Stories about International Relations from December, 2010
North Korea's state-run television broadcasted its first Western-made film, a heavily edited “Bend It Like Beckham”. The British soccer film contains North Korea's taboo topics, like interracial relationships, homosexuality and religion. British Embassy in Seoul tweeted it is ‘the first western live-action film ever aired in North Korea, arranged by...
Writing on his Peace and Collaborative Development Network Blog, Global Voices’ Caucasus Editor recounts his experience of using online social networks in cross-border communication and peace building initiatives between Armenia and Azerbaijan. Locked into a still unresolved conflict over the disputed territory of Nagorno Karabakh, another post, however, looks at...
Throughout 2010 the lusophone blogsphere has given new perspectives on important issues that mainstream media tends to ignore. Read this post and discover a selection of the voices that Global Voices has amplified - from citizen media phenomena, to politics, governance and indigenous peoples.
Commentary on the implications of the post-election events in Belarus – at OpenDemocracy.net, here and here.
Kosmopolito writes about Hungary's new media law and suggests ways to draw attention to the situation; “transforming” PM Viktor Orbán into Viktor #Censorbán is just one of the strategies – and there's already a Censorban account on Twitter, as well as a hashtag. More relevant info and reactions – at...
Hungarian Spectrum writes about Hungary's economic and financial relations with China.
Overview of media reactions to the verdict and sentence in the case of Mikhail Khodorkovsky and Platon Lebedev – by Robert Amsterdam, Global Chaos, and Sublime Oblivion.
You cannot leave South Asia region out of the picture as with nearly twenty three percent of the world's population, events in this region exert an enormous impact on the international system. Global Voices covered some of these events from a citizen media perspective. Let us review the popular posts of 2010 in this region.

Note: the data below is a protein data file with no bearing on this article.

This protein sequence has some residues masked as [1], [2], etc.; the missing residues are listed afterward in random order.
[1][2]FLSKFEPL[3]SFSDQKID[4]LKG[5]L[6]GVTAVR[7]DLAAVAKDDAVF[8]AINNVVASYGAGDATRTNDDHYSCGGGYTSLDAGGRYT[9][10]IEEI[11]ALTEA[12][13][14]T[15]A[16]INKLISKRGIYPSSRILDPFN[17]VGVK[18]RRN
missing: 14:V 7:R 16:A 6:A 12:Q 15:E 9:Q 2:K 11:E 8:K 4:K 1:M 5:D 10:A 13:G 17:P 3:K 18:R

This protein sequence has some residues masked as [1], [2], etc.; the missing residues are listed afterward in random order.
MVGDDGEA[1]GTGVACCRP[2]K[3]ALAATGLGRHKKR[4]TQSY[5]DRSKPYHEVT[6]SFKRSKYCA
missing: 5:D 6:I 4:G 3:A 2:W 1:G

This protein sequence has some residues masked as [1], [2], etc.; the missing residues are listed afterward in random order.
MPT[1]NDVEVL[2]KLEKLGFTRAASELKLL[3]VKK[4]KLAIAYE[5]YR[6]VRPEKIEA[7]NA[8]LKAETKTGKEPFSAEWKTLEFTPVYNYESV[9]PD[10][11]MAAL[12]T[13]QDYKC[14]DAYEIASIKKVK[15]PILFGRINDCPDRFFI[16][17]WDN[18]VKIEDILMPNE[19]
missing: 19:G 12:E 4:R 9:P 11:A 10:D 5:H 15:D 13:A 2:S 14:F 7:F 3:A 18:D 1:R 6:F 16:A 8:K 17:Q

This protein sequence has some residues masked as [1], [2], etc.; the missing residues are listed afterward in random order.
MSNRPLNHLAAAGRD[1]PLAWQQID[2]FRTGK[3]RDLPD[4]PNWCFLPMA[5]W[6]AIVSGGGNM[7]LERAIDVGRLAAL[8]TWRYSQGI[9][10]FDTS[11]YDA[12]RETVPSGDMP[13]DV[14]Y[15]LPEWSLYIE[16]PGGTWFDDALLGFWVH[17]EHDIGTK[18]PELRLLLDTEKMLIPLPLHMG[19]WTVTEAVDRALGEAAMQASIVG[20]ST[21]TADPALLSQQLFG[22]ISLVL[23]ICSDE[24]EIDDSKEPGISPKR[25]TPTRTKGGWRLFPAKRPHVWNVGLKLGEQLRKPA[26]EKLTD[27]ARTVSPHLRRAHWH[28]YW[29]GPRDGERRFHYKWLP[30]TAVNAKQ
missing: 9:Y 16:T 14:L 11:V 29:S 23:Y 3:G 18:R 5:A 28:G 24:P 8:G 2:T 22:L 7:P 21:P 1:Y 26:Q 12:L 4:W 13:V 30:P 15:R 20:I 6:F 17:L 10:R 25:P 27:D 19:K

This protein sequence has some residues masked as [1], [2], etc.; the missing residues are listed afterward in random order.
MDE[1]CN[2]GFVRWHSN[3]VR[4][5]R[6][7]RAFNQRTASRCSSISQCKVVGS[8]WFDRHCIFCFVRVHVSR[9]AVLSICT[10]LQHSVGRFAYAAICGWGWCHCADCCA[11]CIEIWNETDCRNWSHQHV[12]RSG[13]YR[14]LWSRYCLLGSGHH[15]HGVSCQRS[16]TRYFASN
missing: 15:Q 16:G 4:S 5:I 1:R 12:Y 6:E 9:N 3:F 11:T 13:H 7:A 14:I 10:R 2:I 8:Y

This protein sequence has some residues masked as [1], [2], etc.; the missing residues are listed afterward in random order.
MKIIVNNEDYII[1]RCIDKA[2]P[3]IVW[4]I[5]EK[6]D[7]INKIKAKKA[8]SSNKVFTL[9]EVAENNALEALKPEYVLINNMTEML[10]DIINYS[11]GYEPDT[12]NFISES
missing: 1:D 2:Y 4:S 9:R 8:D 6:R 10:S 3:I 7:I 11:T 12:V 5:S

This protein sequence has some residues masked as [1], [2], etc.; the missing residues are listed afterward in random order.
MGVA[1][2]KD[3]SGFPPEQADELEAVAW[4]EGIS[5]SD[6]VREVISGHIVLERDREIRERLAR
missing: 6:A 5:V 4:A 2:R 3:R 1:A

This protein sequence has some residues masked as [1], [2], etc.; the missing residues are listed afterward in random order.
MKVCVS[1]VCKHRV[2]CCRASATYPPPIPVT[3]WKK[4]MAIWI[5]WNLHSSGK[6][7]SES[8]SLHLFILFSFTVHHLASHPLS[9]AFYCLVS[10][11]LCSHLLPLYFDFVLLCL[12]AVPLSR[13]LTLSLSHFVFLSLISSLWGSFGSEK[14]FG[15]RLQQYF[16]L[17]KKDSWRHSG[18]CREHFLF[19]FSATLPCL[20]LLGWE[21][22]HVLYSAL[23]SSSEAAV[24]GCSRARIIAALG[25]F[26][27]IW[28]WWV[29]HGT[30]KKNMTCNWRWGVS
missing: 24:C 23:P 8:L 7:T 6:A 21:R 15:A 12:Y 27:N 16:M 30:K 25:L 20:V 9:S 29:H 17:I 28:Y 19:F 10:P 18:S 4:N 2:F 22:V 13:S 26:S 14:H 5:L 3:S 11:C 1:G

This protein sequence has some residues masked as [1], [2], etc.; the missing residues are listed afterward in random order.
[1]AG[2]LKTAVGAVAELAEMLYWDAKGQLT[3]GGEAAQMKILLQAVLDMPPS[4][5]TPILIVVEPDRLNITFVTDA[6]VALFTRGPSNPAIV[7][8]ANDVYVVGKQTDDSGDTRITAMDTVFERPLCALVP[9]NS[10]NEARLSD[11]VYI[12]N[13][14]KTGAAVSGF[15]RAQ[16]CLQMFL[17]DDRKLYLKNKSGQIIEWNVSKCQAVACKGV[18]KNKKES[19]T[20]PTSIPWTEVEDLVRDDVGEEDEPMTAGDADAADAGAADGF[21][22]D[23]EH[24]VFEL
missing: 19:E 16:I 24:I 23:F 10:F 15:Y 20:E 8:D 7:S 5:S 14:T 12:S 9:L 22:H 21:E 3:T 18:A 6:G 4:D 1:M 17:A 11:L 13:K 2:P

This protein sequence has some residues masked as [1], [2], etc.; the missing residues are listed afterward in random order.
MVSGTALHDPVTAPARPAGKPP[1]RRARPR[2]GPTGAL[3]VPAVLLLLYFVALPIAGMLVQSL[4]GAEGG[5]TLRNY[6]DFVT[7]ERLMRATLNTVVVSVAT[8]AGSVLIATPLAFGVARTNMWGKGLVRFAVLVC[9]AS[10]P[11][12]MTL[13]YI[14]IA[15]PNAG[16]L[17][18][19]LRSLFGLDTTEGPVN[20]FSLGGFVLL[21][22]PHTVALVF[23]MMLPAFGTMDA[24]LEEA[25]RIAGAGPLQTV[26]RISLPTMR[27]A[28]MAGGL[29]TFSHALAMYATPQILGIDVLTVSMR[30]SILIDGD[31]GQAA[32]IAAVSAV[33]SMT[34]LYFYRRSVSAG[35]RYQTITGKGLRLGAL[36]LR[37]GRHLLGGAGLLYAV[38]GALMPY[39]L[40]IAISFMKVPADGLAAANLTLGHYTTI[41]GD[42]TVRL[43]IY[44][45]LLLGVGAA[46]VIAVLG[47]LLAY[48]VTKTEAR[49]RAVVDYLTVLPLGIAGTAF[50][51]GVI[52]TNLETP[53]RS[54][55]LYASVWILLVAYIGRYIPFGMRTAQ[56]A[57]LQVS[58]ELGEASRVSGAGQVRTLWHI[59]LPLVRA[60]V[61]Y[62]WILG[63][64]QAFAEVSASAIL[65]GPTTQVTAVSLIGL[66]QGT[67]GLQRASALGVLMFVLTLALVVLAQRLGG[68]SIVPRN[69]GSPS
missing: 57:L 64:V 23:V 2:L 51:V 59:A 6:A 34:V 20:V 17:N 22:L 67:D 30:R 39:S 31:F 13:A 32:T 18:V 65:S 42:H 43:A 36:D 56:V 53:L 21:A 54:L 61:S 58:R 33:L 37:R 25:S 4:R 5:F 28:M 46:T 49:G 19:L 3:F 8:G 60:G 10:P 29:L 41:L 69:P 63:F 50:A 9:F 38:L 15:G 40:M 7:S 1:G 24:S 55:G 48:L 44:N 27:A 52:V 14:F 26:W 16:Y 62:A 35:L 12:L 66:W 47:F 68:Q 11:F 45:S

Since mid-2000s Kazakhstan was craving to head the Organization for Cooperation and Security in Europe, OSCE, the largest international pro-democracy organization on the continent. The bid was criticized by some member countries because of the Kazakhstan’s poor human rights record. Eventually the chairmanship was granted in result of a set...
Khaled Mimoune, from Algeria, tweets (Ar): “Isn't it fishy that there are no Wikileaks documents exposing Israel's scandals?”
Daniel Kalinaki discusses ways to solve a problem like Somalia in global politics: “Somalia is not a new conflict; the country ‘failed’ in 1991 and has since then been a collection of tribes and clans struggling to control the territory and the people.”
Online activists have been protesting against the proposed auction of six pieces of stolen artworks including the mask of Queen Idia – the first Queen Mother of Benin, Nigeria.
Ministry of Tofu translates Chinese netizens’ reactions over a recent soccer fans riot in Congo. The African soccer fans had mistaken the Japanese referee as Chinese and smashed Chinese-own stores to avenge the partial rule in the football field.
Cuba was one of the Latin American countries most frequently referenced in the trove of diplomatic cables recently released by WikiLeaks. Cables confirmed much of what is already known, but they also revealed the Cuban government’s deep concern about the political impact of independent bloggers on the island.
As the character 暑 (sho) meaning ‘hot or heat' was chosen to represent the year 2010 at the annual ceremony in Kyoto, let's see a selection of “hot topics” that Global Voices covered this year.
Based on experience to date, my Caucasian Knot blog features a post on the use of online social networks to bring Armenians and Azerbaijanis together online as part of regional peace building and cross-border cooperation projects.
Sasa Milosevic has collected some of the available information about the “Yellow House” and human organ trade in Kosovo on his blog, The Bloody Yellow House (ENG).
It appears that tragedy will bookend yet another year rich in remarkable events in the world of francophone citizen media. The month of January set the tone with the fallout from the earthquake in Haiti and December saw the elections in Cote d'Ivoire take a dramatic turn. Here is the year 2010 reviewed through the lenses of francophone citizen media users.
Malaysian blogger Art Harun writes an open letter to Singapore leader Lee Kuan Yew in response to the Wikileaks expose about the unflattering remarks made by Singapore's senior diplomats against Malaysia.
Many landmark events happened in the Caribbean this year, prompting reactions from the regional blogosphere. Here's a look back at some of the most important stories of 2010...
Trinidad and Tobago bloggers are upset about their country's abstention on a UN vote regarding an amendment to a resolution “condemning extrajudicial, summary, or arbitrary executions” which “restores a reference to sexual orientation in the list of groups of people particularly targeted in extrajudicial killings.”